by guest author Tiran Behrouz, 4D developer (Vancouver, Canada)
The introduction of ORDA in 4D v17 was a game-changer. Now with the introduction of classes in 4D v18 R3, we will witness a paradigm shift in 4D programming. We can now take advantage of object-oriented programming concepts such as polymorphism, composition, and inheritance to write our own class libraries. In this video, I demonstrate how to code a simple TimeStamp class using 4D and ORDA.
by guest author Chris Belanger, a 4D developer from Canada
List box typeahead (a method for progressively searching) is not a native feature of list boxes. However, you can easily implement this feature with some creative coding. In this blog post, I’ll demonstrate the technique along with a database example and an exhaustive document explaining the details step by step.
The final result is summarized in the GIF below, It illustrates two “searches”. One for E-L-L-I-O-T, then another (after a column sort) for H-A-N-N-A-H:
Blog post by guest author Joel Levy, a 4D developer at Sweetwater:
4D is the heartbeat of Sweetwater Sound. Our application harmoniously interconnects the diverse needs of over 700 concurrent users. We’re always seeking out more developers to fulfill the needs of a constantly growing company. Here’s a look into the strategies that Sweetwater uses to onboard developers new to the 4D platform.
Have you ever executed an action, nothing seemed to happen, and you didn’t know if you should click again or continue waiting? There’s no feedback provided, even if the application is performing an action in the background? Perhaps the action requires some time to return a result? As you may know, 4D already provides a built-in progress bar component that makes execution time more tolerable, but if you want something with a more web like design then keep reading, because that’s what the AJUI_Progressbar gives you!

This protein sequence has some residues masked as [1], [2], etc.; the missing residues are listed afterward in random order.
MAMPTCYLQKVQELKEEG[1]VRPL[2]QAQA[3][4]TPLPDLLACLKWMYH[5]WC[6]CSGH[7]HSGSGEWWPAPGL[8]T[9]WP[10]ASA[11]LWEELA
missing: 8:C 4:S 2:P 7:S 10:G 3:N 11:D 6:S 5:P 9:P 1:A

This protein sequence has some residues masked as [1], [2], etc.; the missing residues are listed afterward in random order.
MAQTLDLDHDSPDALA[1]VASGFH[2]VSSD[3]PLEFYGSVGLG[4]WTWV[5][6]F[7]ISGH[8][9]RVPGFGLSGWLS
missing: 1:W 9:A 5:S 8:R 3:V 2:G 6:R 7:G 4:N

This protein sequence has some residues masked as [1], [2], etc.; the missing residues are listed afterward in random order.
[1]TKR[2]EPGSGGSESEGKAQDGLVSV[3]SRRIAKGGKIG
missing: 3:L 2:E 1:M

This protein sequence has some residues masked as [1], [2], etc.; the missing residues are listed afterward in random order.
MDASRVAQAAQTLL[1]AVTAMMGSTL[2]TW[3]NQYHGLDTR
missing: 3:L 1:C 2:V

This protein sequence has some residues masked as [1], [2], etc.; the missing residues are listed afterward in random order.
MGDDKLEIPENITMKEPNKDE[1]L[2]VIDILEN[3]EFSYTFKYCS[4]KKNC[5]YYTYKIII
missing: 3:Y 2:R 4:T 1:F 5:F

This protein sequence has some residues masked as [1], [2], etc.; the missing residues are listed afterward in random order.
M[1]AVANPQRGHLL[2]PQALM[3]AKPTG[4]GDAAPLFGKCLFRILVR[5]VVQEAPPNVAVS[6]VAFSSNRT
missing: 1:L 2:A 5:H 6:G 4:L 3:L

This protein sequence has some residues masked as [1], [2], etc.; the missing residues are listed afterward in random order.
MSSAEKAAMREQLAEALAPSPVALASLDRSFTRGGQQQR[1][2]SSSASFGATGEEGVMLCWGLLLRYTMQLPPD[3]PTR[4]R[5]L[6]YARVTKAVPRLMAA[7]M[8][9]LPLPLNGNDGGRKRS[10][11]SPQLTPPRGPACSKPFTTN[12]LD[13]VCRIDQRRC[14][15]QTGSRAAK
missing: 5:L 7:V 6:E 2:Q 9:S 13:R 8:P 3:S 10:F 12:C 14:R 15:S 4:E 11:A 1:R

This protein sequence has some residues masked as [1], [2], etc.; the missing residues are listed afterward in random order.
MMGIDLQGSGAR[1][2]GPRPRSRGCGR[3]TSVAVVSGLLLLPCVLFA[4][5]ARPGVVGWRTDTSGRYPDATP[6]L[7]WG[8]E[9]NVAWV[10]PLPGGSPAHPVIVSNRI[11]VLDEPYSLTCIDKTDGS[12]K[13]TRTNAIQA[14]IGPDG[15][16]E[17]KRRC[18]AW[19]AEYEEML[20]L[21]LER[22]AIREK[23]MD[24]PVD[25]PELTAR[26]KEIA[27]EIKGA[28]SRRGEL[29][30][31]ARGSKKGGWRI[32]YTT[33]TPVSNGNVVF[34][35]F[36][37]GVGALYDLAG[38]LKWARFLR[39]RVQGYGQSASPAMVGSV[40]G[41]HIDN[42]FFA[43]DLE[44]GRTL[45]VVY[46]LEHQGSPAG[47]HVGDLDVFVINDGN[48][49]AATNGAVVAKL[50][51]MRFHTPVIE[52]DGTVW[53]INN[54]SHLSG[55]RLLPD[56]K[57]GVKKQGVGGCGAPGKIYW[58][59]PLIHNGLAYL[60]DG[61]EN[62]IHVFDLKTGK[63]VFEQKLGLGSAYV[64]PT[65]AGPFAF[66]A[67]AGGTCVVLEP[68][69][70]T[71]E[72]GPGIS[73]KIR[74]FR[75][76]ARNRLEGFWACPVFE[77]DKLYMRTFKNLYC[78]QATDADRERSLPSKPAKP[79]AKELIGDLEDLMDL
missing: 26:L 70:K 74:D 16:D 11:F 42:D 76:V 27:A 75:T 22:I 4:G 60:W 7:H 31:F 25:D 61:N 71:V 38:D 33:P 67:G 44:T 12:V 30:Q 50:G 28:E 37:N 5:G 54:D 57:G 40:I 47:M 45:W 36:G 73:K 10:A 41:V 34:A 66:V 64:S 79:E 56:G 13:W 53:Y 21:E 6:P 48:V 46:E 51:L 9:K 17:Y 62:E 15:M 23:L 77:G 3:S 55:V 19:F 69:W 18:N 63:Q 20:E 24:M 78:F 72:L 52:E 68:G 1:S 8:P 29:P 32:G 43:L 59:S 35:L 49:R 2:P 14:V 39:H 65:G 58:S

Blog post by guest author Cannon Smith, a 4D developer from southern Alberta, Canada:
The introduction of collections and entities has dramatically changed the landscape in 4D, giving developers new ways to map business rules to code. Just recently I refactored several thousand lines of code that were central to the business rules of our application, resulting in a significant speed improvement (5xs faster) which our users are very happy about. This refactoring was largely about moving from old code constructs to objects, collections, and ORDA.
Blog post by guest author Kirk Brooks, a 4D developer from San Francisco:
Visiting 44 cities around the world to bring all the latest 4D developments, 4D World Tour 2019 finally arrived in Atlanta on April 8–9th 2019. The two-day event featured sessions and workshops with the 4D team. For me, this was the best World Tour so far . . . and I’ve been to them all!
The first day is free and in previous World Tours, day one was more of a sales pitch and feature overview. Not this time! There were 17 demo databases to highlight and present many of the new capabilities involving ORDA, Form, dynamic forms, and a more refined preview of 4D for iOS. There were a lot of useful elements you can pull right into a project.
Have you ever been flooded by confirmation dialogs, alert boxes, and contextual help windows that make it nearly impossible to locate the form window on which you were working? Wouldn’t it be more user-friendly to stay on the same page and see help bubbles pointing directly at the original target?
This is possible thanks to the 4D component AJUI_Tip. It’s a powerful tooltip engine based on the technologies available in 4D such as ORDA, New Formula, SVG, SubForm, CALL FORM, to name a few. In this blog post, we’ll highlight the component’s usage, and show how you can design beautiful tooltips to enhance your applications’ UI. A download link can be found at the end of the blog post.
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